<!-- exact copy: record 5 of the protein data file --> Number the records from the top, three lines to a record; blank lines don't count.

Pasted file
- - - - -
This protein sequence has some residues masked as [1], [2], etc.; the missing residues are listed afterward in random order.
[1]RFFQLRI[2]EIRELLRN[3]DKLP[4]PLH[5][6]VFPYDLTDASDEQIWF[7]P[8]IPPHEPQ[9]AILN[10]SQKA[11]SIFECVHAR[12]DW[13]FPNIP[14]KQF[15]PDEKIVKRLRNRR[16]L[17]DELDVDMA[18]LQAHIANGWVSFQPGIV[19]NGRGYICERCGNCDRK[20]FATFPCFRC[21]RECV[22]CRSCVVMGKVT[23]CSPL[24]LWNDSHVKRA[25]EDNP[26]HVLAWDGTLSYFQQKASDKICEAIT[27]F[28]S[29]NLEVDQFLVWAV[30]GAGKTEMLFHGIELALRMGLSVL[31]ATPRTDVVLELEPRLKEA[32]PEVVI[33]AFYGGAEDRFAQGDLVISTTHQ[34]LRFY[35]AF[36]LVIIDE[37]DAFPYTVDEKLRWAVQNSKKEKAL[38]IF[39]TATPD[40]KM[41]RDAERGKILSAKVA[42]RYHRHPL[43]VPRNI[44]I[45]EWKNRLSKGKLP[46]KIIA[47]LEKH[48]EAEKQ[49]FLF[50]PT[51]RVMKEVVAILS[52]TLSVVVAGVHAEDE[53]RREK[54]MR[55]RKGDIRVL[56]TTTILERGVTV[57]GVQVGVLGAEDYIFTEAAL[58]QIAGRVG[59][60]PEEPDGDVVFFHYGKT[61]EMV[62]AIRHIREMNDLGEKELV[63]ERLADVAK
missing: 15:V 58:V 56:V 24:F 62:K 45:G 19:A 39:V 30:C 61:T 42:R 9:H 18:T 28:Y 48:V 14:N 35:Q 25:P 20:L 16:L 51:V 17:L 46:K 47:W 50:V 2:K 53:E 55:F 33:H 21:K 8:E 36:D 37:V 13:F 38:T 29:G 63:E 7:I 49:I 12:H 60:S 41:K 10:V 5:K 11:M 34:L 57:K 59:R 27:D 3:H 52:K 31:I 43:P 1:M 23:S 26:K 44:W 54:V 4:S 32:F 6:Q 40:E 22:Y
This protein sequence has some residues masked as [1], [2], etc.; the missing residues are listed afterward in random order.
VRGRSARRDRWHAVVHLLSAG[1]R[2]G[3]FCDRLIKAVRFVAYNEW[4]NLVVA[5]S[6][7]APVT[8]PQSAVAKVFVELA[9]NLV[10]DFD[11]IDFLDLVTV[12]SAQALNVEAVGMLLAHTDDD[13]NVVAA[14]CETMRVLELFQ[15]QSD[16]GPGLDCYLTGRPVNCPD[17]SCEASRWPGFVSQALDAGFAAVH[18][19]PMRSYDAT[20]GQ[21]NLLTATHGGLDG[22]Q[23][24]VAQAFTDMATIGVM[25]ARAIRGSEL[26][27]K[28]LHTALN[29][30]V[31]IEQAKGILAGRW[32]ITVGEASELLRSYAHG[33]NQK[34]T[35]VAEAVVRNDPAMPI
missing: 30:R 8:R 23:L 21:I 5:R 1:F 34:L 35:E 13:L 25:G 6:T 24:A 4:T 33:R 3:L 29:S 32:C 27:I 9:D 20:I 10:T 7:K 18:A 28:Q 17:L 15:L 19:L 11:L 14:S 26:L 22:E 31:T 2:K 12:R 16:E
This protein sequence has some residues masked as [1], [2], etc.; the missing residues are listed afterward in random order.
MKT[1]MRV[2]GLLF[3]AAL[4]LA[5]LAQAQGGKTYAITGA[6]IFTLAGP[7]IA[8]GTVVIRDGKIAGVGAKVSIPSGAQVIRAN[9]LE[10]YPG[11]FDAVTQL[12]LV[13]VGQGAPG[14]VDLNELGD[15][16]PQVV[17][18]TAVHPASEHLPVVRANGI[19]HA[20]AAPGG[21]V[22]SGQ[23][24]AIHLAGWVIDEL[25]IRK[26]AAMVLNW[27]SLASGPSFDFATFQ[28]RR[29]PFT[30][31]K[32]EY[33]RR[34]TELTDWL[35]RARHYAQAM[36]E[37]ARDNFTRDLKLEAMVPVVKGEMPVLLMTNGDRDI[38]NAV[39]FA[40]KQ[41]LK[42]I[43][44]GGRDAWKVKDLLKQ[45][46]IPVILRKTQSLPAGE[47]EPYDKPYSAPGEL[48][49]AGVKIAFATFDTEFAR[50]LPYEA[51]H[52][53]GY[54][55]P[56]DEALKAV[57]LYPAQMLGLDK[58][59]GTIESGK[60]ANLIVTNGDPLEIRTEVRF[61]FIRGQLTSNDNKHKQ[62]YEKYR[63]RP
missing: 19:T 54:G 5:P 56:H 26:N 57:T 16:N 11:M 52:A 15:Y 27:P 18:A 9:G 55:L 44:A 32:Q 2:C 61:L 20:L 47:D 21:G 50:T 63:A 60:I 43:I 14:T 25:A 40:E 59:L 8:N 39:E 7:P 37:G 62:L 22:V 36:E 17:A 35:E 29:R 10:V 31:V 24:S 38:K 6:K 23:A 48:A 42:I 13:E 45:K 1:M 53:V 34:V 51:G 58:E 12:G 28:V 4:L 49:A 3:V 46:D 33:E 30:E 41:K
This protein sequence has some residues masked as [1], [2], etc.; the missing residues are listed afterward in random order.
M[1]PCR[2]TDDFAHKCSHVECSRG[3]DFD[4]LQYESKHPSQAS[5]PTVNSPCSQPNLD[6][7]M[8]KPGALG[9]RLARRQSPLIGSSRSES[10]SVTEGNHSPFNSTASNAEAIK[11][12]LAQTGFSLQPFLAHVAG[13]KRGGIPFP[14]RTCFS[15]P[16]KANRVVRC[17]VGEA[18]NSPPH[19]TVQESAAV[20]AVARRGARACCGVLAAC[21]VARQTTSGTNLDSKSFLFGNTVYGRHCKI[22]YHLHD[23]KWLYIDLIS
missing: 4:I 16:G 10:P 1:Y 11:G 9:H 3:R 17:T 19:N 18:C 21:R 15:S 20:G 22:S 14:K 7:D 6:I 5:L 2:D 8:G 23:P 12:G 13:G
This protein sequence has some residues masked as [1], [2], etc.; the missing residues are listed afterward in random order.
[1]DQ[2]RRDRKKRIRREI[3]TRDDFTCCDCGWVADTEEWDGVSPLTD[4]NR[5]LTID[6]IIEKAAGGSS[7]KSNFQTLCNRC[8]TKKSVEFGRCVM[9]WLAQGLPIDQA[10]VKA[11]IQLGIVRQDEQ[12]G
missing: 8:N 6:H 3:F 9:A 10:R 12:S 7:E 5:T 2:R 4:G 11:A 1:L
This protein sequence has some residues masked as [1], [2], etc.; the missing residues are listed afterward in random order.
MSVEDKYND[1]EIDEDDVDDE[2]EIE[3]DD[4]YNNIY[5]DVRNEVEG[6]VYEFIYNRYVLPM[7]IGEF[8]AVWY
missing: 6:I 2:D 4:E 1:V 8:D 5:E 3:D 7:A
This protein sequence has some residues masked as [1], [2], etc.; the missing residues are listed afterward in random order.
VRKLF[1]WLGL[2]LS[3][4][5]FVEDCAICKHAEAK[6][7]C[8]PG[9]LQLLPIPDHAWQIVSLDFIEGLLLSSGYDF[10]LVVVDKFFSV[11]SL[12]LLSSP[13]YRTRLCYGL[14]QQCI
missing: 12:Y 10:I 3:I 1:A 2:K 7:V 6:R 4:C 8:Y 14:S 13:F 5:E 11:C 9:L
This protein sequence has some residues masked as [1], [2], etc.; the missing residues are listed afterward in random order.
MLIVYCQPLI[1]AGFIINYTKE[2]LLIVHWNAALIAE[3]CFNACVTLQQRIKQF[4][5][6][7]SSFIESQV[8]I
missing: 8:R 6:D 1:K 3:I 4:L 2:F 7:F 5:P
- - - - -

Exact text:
This protein sequence has some residues masked as [1], [2], etc.; the missing residues are listed afterward in random order.
[1]DQ[2]RRDRKKRIRREI[3]TRDDFTCCDCGWVADTEEWDGVSPLTD[4]NR[5]LTID[6]IIEKAAGGSS[7]KSNFQTLCNRC[8]TKKSVEFGRCVM[9]WLAQGLPIDQA[10]VKA[11]IQLGIVRQDEQ[12]G
missing: 8:N 6:H 3:F 9:A 10:R 12:S 7:E 5:T 2:R 4:G 11:A 1:L